A sad state of affairs.
Special report This week, Ajit Pai, chairman of America's broadband watchdog, decided to reignite the contentious debate over net neutrality – by proposing scrapping the country's open internet safeguards.
The move was not unexpected. But what was surprising was how FCC chair Pai decided to relay it: rather than outline the logical policy reasons for why such a big change was necessary, he instead embarked on a fact-free, frequently misleading and highly partisan speech that bordered on a rant, even going so far as to mock and dismiss anyone who opposed his idea.
Interest in the decision was significant but rather than talk to any number of telecom policy experts or reporters about the topic, Pai instead decided to give an exclusive interview with Breitbart – the hard-right website masterminded by odious presidential Svengali Steve Bannon. An odd choice.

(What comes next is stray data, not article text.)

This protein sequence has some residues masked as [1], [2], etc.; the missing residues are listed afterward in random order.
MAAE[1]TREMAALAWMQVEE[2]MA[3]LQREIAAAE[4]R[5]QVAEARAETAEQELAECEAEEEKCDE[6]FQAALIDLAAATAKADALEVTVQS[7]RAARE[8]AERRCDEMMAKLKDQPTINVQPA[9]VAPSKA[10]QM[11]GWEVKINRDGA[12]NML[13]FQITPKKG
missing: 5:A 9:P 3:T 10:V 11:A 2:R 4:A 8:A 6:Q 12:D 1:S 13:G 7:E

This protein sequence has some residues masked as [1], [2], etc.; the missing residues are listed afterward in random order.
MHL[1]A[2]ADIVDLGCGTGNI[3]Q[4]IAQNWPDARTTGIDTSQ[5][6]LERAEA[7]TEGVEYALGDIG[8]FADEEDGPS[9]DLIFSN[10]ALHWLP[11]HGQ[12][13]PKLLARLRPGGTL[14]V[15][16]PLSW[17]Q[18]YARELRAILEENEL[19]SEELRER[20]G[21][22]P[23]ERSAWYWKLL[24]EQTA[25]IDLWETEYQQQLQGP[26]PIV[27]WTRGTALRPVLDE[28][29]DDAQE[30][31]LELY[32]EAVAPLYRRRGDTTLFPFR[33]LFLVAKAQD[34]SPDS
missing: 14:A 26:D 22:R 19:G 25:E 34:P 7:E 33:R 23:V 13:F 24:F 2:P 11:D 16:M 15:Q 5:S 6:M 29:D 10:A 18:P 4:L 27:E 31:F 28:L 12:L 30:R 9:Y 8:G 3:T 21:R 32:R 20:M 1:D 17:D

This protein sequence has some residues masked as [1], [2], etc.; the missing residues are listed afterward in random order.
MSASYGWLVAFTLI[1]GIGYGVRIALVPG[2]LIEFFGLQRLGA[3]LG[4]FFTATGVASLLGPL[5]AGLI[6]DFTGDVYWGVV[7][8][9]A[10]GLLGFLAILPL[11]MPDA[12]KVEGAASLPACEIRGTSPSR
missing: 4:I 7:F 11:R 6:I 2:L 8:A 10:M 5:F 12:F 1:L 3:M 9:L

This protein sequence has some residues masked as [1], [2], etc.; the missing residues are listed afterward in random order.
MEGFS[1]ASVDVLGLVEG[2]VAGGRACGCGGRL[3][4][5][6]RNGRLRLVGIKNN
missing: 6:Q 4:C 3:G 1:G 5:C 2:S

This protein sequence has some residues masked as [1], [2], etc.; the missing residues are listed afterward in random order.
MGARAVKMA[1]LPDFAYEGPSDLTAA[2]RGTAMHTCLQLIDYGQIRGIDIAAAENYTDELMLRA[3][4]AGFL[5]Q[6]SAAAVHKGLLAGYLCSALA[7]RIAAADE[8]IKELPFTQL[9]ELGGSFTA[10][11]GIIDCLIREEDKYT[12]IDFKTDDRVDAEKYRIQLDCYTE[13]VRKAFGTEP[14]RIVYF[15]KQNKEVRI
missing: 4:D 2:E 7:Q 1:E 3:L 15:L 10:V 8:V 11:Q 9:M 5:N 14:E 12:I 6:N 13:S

Pai has been avoiding interviews for months with journalists who cover communications, technology, and policy, only turning up to softball interviews with outlets that he knows will praise him or light TV shows more interested in fashion trends than telecom policy.
Earlier this month, when tech scribe Jon Brodkin complained he had been asking for an interview with Pai for months, Pai responded on Twitter with: "Can't imagine why," alongside screengrabs of the reporter's critical posts about him.
When Pai's not repeating conspiratorial talking points, he accuses individuals of being socialists and lovers of the Venezuelan regime, advocates of net neutrality as being out-and-out liars, and a huge percentage of American citizens as being hypocritical and anti-free speech.